Carcel plans to produce its collection with the help of 10 to 180 female prisoners in Cusco, Peru.

CARCEL’S SOCIAL MISSION: While living in Kenya a few years ago, Veronica D’Souza visited a work program for prison inmates, an experience that stayed with her and eventually led to today’s launch of Carcel.

Through a 30-day, $23,000 Kickstarter crowdfunding campaign, the company aims to get enough preorders to finance new knitting machines for the prison, where the collection is being produced. Those funds would also be used to give the women an education and start production. The Copenhagen-based company will launch its own e-commerce site in February, D’Souza said.

The sustainable knitwear label will be produced by female prisoners in Lima, Peru. While standing in the small visitors’ shop in the prison in Africa, D’Souza said it occurred to her that the well-made goods had such restricted distribution and that lack of demand diminished what must have been a purposeful activity for the prisoners. D’Souza aims to give them a sense of dignity, motivation and wages to provide for their children.

Carcel currently has lined up a team of 10 prisoners to produce its collection, but the company can scale up to 180 women depending on demand. The six-style collection of alpaca designs in bold colors retails from $125 to $350. From D’Souza’s point of view, poverty is “really the main cause” as to why these incarcerated women wound up in prison. Aside from being willing to sew and knit, the women are eager to learn about design. Each woman will have her name printed on the label of the garment that she creates to help to give them a sense of worth and to humanize the brand’s strategy. Consultant Louise van der Hoven has advised D’Souza about improving social engagement with clients.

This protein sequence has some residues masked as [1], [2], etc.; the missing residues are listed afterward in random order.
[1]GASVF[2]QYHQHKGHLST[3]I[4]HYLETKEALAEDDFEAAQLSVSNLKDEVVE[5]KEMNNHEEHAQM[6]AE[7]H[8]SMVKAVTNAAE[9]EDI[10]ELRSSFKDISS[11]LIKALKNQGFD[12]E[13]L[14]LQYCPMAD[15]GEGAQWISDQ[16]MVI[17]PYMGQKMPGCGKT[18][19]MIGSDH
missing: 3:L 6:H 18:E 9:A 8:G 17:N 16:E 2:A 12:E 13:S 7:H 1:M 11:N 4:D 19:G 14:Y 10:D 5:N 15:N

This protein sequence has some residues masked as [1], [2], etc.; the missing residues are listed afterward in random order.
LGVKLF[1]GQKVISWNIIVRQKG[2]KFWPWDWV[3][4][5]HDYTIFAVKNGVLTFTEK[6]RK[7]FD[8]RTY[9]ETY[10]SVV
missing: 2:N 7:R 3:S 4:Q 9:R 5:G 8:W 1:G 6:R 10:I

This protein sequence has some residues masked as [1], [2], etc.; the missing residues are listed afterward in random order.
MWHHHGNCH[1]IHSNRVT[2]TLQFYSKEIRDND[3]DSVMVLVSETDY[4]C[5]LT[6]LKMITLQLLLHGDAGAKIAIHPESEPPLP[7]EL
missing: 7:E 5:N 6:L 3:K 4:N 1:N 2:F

D’Souza is considering opening pop-up shops, the first of which would be in Copenhagen, to sell Carcel sweaters, trousers and T-shirts. This is not her first attempt at a socially conscious company. In 2011, D’Souza helped start and remains a co-owner of Ruby Cup, menstrual cups designed to lessen absenteeism among school girls in Africa. Through the “Buy One Give One” model, the company donates Ruby Cups to girls in Africa.

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